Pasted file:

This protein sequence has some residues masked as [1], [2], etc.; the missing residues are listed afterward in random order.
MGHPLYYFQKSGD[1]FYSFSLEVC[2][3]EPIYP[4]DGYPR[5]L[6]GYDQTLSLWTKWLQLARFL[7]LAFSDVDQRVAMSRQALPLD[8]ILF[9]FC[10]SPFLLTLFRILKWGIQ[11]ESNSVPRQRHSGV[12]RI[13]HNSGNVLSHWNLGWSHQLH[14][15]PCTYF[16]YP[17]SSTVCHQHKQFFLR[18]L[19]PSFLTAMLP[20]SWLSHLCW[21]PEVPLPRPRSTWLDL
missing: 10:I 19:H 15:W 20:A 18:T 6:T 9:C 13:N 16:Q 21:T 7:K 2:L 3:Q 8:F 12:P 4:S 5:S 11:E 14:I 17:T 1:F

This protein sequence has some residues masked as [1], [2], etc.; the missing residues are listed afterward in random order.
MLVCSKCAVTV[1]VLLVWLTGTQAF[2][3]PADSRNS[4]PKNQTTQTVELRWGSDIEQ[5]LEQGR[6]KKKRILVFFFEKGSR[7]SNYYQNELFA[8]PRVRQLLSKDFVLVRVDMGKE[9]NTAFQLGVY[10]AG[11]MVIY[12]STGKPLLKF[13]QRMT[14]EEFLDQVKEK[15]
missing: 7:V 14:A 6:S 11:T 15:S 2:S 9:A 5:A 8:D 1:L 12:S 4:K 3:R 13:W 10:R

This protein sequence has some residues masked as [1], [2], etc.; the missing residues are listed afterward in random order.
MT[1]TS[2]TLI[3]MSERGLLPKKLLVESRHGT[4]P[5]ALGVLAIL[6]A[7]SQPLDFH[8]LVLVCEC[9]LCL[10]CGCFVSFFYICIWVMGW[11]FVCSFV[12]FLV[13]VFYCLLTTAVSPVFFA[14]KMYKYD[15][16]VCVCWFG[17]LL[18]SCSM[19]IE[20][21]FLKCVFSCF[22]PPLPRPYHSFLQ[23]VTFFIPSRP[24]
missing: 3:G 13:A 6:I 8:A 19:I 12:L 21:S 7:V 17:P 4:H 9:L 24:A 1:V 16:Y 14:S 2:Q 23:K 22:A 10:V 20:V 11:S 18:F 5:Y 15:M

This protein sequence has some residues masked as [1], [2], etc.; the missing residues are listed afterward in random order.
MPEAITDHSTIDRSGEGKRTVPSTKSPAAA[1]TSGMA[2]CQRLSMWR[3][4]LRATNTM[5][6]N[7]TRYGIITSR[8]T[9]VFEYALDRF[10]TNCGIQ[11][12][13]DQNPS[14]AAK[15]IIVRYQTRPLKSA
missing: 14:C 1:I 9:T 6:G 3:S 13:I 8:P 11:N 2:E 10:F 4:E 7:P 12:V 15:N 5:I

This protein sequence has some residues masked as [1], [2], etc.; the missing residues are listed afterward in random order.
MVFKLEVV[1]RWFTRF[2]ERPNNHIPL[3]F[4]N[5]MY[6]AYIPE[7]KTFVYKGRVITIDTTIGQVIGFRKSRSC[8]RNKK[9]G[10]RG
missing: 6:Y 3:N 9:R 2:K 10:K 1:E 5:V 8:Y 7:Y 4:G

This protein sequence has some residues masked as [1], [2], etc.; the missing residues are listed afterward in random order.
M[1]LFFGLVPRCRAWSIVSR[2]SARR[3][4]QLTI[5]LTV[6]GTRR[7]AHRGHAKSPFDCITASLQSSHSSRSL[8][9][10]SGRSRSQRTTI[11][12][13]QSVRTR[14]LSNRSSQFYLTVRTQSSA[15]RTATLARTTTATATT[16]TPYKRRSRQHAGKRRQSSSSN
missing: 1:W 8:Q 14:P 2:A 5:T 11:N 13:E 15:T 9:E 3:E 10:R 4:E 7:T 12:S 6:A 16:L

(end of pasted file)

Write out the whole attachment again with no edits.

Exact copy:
This protein sequence has some residues masked as [1], [2], etc.; the missing residues are listed afterward in random order.
MGHPLYYFQKSGD[1]FYSFSLEVC[2][3]EPIYP[4]DGYPR[5]L[6]GYDQTLSLWTKWLQLARFL[7]LAFSDVDQRVAMSRQALPLD[8]ILF[9]FC[10]SPFLLTLFRILKWGIQ[11]ESNSVPRQRHSGV[12]RI[13]HNSGNVLSHWNLGWSHQLH[14][15]PCTYF[16]YP[17]SSTVCHQHKQFFLR[18]L[19]PSFLTAMLP[20]SWLSHLCW[21]PEVPLPRPRSTWLDL
missing: 10:I 19:H 15:W 20:A 18:T 6:T 9:C 13:N 16:Q 21:T 7:K 2:L 3:Q 8:F 12:P 4:S 5:S 11:E 14:I 17:T 1:F

This protein sequence has some residues masked as [1], [2], etc.; the missing residues are listed afterward in random order.
MLVCSKCAVTV[1]VLLVWLTGTQAF[2][3]PADSRNS[4]PKNQTTQTVELRWGSDIEQ[5]LEQGR[6]KKKRILVFFFEKGSR[7]SNYYQNELFA[8]PRVRQLLSKDFVLVRVDMGKE[9]NTAFQLGVY[10]AG[11]MVIY[12]STGKPLLKF[13]QRMT[14]EEFLDQVKEK[15]
missing: 7:V 14:A 6:S 11:T 15:S 2:S 9:A 5:A 8:D 1:L 12:S 4:K 3:R 13:W 10:R

This protein sequence has some residues masked as [1], [2], etc.; the missing residues are listed afterward in random order.
MT[1]TS[2]TLI[3]MSERGLLPKKLLVESRHGT[4]P[5]ALGVLAIL[6]A[7]SQPLDFH[8]LVLVCEC[9]LCL[10]CGCFVSFFYICIWVMGW[11]FVCSFV[12]FLV[13]VFYCLLTTAVSPVFFA[14]KMYKYD[15][16]VCVCWFG[17]LL[18]SCSM[19]IE[20][21]FLKCVFSCF[22]PPLPRPYHSFLQ[23]VTFFIPSRP[24]
missing: 3:G 13:A 6:I 8:A 19:I 12:L 21:S 7:V 17:P 4:H 9:L 24:A 1:V 16:Y 14:S 2:Q 23:K 22:A 10:V 20:V 11:S 18:F 5:Y 15:M

This protein sequence has some residues masked as [1], [2], etc.; the missing residues are listed afterward in random order.
MPEAITDHSTIDRSGEGKRTVPSTKSPAAA[1]TSGMA[2]CQRLSMWR[3][4]LRATNTM[5][6]N[7]TRYGIITSR[8]T[9]VFEYALDRF[10]TNCGIQ[11][12][13]DQNPS[14]AAK[15]IIVRYQTRPLKSA
missing: 14:C 1:I 9:T 6:G 3:S 13:I 8:P 11:N 2:E 10:F 4:E 7:P 12:V 15:N 5:I

This protein sequence has some residues masked as [1], [2], etc.; the missing residues are listed afterward in random order.
MVFKLEVV[1]RWFTRF[2]ERPNNHIPL[3]F[4]N[5]MY[6]AYIPE[7]KTFVYKGRVITIDTTIGQVIGFRKSRSC[8]RNKK[9]G[10]RG
missing: 6:Y 3:N 9:R 2:K 10:K 1:E 5:V 8:Y 7:Y 4:G

This protein sequence has some residues masked as [1], [2], etc.; the missing residues are listed afterward in random order.
M[1]LFFGLVPRCRAWSIVSR[2]SARR[3][4]QLTI[5]LTV[6]GTRR[7]AHRGHAKSPFDCITASLQSSHSSRSL[8][9][10]SGRSRSQRTTI[11][12][13]QSVRTR[14]LSNRSSQFYLTVRTQSSA[15]RTATLARTTTATATT[16]TPYKRRSRQHAGKRRQSSSSN
missing: 1:W 8:Q 14:P 2:A 5:T 11:N 13:E 15:T 9:E 3:E 10:R 4:E 7:T 12:S 6:A 16:L